Sugar Sands and Dinghying Around Exuma’s National Park

Sugar Sands and Dinghying Around Exuma’s National Park

Downwind sailing is by far the most relaxing experience we could hope for while cruising, yet somehow it seems we’re always beating upwind in the Bahamas…but not this time!  We launched off Eleuthera Island from Kemp’s Point, through Davis Channel and into the 5000+ foot deep blue ocean on our way to the Exuma Islands.  The winds were lite, almost behind us at 160° and we proudly flew our beautiful-bright-yellow-and-white asymmetrical spinnaker.  Life is good!

downwind spinnaker sailing

We have two big goals while we’re in the Northern part of the Exumas, spear some fish or lobster cause we’re completely out of protein here on Curiosity, and see what the fuss is all about in the protected Exuma Land and Sea Park.

I think it’s awesome there’s a whole cluster of islands way out here in the Bahamas that are set aside as a national park.  There’s something extra special about exploring protected areas.  In the Land and Sea Park it seems even the wildlife knows they are to be left alone.  Can you believe how close we were to that sea turtle, eagle ray and shark?  Makes me want to buy an even better underwater camera.  But I’ll have to wait on that, we’ve got a drone to replace first.

Here’s the scoop from our first few days in the Exumas.

Lobster Cay

This was our first stop in the Exumas and we anchored at Long Cay for a 30+ knot blow shifting E to NE. It wasn’t perfect but we needed a place that was quick and easy to get to after crossing from the Eleuthera Islands.  The tides really rip here, meaning the current will sometimes overpower the wind or the wind will put you at an angle where the incoming and outgoing tides slap the side of the boat which makes for a loud and rolly night of sleep.  It’s okay though, we were on a mission:  To get lobster before heading into the Land and Sea park where it’s illegal to spear or fish.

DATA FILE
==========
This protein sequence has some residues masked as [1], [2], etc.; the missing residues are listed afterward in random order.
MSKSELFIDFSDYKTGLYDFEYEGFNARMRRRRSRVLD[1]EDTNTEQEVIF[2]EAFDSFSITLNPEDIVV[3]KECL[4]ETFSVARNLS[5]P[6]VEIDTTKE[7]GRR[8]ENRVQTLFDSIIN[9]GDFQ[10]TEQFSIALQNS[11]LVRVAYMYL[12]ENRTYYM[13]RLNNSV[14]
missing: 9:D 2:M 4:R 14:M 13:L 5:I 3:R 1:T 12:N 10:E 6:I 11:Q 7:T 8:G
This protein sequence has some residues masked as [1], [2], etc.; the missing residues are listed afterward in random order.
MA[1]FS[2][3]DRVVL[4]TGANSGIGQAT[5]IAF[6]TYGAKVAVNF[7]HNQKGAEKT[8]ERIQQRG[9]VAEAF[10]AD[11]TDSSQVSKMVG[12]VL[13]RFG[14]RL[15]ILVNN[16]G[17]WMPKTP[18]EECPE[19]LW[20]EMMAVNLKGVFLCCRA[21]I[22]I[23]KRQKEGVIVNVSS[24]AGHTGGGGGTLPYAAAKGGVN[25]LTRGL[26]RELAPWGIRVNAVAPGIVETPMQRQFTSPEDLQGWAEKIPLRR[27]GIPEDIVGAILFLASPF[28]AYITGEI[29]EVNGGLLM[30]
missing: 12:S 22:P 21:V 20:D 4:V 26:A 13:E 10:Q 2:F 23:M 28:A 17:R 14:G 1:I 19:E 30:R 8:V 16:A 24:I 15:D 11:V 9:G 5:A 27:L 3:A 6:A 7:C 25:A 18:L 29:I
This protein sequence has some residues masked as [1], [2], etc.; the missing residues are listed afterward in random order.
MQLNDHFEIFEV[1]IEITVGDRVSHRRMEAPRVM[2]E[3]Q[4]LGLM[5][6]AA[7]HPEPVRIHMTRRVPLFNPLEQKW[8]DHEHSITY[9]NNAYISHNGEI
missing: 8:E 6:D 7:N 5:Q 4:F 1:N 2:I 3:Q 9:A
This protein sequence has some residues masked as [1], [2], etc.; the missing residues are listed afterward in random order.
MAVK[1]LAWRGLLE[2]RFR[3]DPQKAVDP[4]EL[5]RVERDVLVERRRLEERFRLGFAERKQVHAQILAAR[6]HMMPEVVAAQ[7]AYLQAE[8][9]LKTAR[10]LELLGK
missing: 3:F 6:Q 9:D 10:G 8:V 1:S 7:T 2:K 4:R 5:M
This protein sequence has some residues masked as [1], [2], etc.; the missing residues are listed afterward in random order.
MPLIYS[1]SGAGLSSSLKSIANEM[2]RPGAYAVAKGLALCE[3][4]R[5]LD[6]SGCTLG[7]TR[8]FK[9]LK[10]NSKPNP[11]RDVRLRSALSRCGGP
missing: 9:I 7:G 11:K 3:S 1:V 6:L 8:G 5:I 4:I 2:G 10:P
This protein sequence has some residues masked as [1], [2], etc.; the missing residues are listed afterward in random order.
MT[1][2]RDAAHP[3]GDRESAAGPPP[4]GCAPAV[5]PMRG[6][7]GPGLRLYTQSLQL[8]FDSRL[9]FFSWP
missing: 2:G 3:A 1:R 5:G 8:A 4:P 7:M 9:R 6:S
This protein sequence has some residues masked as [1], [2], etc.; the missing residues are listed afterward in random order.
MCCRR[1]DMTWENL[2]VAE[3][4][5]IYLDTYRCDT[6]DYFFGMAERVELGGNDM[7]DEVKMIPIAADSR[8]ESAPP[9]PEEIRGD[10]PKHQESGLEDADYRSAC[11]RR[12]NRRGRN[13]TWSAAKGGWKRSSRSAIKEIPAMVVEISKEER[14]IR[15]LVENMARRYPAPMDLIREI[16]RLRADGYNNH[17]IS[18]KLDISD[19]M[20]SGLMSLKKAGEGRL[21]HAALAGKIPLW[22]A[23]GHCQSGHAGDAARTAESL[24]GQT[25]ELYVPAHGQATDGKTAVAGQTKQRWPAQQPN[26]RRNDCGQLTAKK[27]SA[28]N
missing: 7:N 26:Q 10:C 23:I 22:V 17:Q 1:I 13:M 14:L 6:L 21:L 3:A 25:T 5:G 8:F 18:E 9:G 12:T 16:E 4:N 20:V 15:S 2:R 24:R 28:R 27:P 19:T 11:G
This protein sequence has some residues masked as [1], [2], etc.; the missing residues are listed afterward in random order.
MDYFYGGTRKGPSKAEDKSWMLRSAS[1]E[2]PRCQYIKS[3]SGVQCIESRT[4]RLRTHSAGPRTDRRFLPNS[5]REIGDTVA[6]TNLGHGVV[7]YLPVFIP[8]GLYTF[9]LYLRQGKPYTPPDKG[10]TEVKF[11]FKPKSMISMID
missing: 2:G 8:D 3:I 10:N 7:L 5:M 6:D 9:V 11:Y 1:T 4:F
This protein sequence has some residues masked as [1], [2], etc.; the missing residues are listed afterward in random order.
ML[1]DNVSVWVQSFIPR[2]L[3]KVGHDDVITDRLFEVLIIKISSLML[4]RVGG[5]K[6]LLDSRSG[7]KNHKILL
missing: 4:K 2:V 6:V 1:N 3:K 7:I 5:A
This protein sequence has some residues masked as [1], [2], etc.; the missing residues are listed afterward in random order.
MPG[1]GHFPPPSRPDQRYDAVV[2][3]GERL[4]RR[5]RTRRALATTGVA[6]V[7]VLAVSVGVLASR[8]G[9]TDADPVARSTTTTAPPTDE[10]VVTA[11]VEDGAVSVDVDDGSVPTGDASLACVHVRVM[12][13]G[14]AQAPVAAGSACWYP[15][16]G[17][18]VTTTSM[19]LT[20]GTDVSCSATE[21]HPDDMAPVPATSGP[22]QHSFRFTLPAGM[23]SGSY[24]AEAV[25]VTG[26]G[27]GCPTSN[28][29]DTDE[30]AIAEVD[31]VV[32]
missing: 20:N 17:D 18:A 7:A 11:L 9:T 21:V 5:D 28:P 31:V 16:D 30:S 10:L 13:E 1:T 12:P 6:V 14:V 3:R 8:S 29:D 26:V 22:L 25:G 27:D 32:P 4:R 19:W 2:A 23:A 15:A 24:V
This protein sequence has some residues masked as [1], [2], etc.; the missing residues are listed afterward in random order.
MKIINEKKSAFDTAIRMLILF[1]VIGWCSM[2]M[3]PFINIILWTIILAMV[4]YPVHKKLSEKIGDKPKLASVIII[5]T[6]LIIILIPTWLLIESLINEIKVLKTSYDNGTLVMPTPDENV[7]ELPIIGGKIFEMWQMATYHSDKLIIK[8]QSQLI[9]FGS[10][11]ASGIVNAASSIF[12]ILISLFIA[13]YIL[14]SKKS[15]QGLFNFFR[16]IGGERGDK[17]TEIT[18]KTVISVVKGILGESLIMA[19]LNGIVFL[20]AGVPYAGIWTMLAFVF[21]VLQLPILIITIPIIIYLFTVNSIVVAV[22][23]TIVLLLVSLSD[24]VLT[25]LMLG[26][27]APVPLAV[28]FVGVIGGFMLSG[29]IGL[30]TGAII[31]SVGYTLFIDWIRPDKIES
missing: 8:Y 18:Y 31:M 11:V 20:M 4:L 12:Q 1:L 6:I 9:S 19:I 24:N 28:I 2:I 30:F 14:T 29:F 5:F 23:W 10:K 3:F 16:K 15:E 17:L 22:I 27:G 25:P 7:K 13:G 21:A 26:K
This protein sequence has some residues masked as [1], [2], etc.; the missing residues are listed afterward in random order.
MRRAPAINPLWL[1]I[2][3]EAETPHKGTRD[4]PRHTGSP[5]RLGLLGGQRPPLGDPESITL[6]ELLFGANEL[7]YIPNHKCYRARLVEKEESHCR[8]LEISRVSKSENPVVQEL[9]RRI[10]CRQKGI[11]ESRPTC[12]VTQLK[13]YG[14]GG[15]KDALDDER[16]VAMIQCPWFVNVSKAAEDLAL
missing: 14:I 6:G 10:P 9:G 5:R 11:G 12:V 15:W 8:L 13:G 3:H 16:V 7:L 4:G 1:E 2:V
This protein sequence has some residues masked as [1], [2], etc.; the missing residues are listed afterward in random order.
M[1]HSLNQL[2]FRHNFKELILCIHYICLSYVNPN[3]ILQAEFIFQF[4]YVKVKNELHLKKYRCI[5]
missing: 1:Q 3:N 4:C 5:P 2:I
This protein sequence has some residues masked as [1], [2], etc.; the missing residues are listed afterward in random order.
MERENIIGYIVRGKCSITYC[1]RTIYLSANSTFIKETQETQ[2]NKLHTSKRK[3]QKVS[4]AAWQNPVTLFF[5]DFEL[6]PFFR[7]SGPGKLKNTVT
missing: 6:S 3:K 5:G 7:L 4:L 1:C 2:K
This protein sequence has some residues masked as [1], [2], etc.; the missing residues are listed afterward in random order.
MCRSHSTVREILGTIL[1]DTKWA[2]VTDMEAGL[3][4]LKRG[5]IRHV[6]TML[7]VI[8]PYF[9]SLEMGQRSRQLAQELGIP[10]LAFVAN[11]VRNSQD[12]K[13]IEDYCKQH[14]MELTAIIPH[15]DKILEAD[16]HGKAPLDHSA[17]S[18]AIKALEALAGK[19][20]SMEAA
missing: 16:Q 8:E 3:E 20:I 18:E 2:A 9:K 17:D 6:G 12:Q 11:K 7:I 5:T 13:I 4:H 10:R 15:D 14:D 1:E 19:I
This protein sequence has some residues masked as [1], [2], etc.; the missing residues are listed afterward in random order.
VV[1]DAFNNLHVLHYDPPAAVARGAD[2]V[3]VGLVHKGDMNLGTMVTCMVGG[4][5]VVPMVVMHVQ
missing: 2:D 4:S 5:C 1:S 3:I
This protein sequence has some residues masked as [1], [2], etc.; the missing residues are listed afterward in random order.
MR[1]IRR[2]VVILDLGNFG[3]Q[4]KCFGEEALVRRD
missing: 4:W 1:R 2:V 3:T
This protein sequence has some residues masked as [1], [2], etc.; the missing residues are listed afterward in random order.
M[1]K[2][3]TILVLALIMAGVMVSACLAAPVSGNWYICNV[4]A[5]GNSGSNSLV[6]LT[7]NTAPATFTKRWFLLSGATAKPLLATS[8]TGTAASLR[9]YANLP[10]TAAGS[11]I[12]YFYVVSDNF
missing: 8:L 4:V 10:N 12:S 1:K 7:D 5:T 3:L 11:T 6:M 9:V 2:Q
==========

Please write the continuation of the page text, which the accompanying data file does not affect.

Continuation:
Funny enough we saw some promising rocks nearby Lobster Cay and we caught 3 of the largest lobster we’ve seen in the Bahamas!  It was a ton of work fighting the current but the exercise was great and the extra protein was welcome and should cover us for the next week.

lobster in exuma

There are some fascinating coral formations (and plenty of fish too) on the East side of Long Cay that we lucked upon near slack tide.  Elk Horn coral which is said to be one of the most important in Caribbean reef growth along with Stag Horn, Pillar, Brain and other Diploria and Acropora corals.  We came to spear but we ended up snorkeling for an hour until we nearly became underwater popsicle!

Because of the unfavorable winds, we couldn’t make it to the famous Allen’s Cay (aka Iguana Island) to see the endangered Bahamas Iguana, but it gives us a reason to come back.  With another blow on our heels we set sail south towards the Exuma Land and Sea Park.  We considered heading into Norman’s pond, which is famous for drug smuggling, but the entry is shallow and we assumed the pond would be full of boats considering it’s the best hurricane hole in the area.